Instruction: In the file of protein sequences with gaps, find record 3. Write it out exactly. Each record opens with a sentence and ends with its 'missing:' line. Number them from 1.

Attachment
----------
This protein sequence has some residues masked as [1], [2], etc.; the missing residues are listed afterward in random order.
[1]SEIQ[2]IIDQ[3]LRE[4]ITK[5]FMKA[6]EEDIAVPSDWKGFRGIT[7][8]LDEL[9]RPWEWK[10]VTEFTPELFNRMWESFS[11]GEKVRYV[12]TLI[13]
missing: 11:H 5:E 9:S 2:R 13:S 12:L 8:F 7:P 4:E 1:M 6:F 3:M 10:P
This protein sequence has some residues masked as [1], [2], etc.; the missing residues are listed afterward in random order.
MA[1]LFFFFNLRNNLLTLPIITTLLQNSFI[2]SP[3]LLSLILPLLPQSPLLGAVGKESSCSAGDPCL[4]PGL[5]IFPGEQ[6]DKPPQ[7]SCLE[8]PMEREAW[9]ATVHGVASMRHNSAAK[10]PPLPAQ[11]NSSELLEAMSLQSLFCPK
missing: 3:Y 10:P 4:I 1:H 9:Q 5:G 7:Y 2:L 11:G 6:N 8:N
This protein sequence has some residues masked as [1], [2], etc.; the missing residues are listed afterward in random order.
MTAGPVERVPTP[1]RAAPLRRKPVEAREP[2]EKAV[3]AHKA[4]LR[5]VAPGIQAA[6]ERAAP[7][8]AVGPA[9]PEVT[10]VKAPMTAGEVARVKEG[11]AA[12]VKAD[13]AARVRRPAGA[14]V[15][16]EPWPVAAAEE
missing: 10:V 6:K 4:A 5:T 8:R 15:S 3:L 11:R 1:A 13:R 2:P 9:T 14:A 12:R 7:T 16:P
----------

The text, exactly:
This protein sequence has some residues masked as [1], [2], etc.; the missing residues are listed afterward in random order.
MTAGPVERVPTP[1]RAAPLRRKPVEAREP[2]EKAV[3]AHKA[4]LR[5]VAPGIQAA[6]ERAAP[7][8]AVGPA[9]PEVT[10]VKAPMTAGEVARVKEG[11]AA[12]VKAD[13]AARVRRPAGA[14]V[15][16]EPWPVAAAEE
missing: 10:V 6:K 4:A 5:T 8:R 15:S 3:L 11:R 1:A 13:R 2:P 9:T 14:A 12:R 7:T 16:P